The Importance of Trust

“How old would you be if you didn’t know how old you were?”  I love this question and have often asked it of myself and others. It delves into a basic concept--Do you trust yourself?  If you trust yourself, you’re only as old as you’re feeling that day. If you don’t trust yourself, you’re as old as the calendar says.

So what does this have to do with the bottom line?  Actually, a lot. Trust is the cornerstone of all relationships and since in one way or another, we are all in the people business, it affects all that we do.  What is trust? According to, trust is “reliance on the integrity, strength, ability, surety, etc., of a person or thing; confidence.” (Jackie—Should this be in quotes?)  You know what it feels like to trust someone and you know what it feels like when you don’t.

Stephen M.R. Covey has studied trust and in his book The Speed of Trust: The One Thing that Changes Everything he says that trust always affects speed and cost. When trust is low, speed is low and costs are high; when trust is high, speed is high and costs are low. Take the example of making a major purchase.  We just recently bought a new dishwasher. My tendency would be to research all the models on the market, talk to other people and make a decision – taking lots of time and since I get paid for my time, costing lots of money.  My husband, on the other hand, knows which brand he trusts from past experiences and could make a choice quickly – taking less time and money.

Then take the example of performing a task in your workplace. If you trust your leaders, you’ll feel empowered to do your work, try new things and give it your all, taking less time and money. If you don’t trust them, you are less engaged in your work, costing more money and time. In a 2014/15 Building Workplace Trust: Trends and High Performance report by Interaction Associates, 82 percent of workers say that trusting their managers is key to their performance and sadly only 40 percent of U.S. employees report a high level of trust in their supervisors.  The 2015 Edelman Trust Barometer even found that trust in institutions has now reached the lows of the 2009 Great Recession. And maybe this may come as no surprise to you, but for four years now, government is the least trusted institution, with trust levels below 50 percent in 19 out of 27 countries, including the U.S. at 41 percent.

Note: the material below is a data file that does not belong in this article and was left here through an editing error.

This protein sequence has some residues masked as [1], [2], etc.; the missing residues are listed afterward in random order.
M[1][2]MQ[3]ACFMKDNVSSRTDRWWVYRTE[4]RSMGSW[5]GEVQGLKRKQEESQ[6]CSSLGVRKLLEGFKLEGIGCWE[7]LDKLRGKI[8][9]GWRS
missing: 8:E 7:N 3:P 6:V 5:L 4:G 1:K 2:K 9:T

This can all feel overwhelming, but we can do something to change these statistics. And as with most things, it all starts with you. Covey describes a ripple effect model of 5 Waves of Trust that flow from the inside out.  

  • The First Wave: Self Trust – How well do we trust ourselves and consequently inspire others to trust us?  Children are great teachers in this area. They trust what they’re feeling and act on it. And do you do what you say you’re going to do?  This is all a part of trusting yourself.

  • The Second Wave: Relationship Trust - Is our behavior consistent so others can trust us?  This also has to do with authenticity – as Parker Palmer would say, are your role and soul one?

  • The Third Wave: Organizational Trust – Do the organization’s leaders generate trust?  The Building Workplace Trust 2014/15 report found the top five ways employers can increase their trust among employees are:

    • Ask for employee input on decisions that affect them.

    • Give employees background information to help them understand decisions.  

    • Provide employees with learning and resources to promote their success.

    • Admit mistakes to employees.  

    • Don’t punish employees for raising issues.  

  • The Fourth Wave: Market Trust – Is your brand and reputation trusted in the marketplace?  If your organization no longer existed, what would people miss?

  • The Fifth Wave: Societal Trust – How do you contribute to society as a whole?  Do you try to make the world a better place?

I’m sure we’ve all been hurt by trusting someone or something that we later learned was not trustworthy.  We can learn from that and make different choices the next time. Trust involves risk taking and courage, but as the Benedictine monk David Steindl-Rast once said, “The aliveness of aliveness is trust.  The religious word is faith, but that means courageous trust, trust in life, cosmic courage.  But that courage implies taking risks.  To live is to take risks.  It’s absolutely central.”   I wish you all the feeling of being alive! Not sure we need this last sentence—I rather like it when it ends with the quote. What do you think?

This article originally appeared in Centered Magazine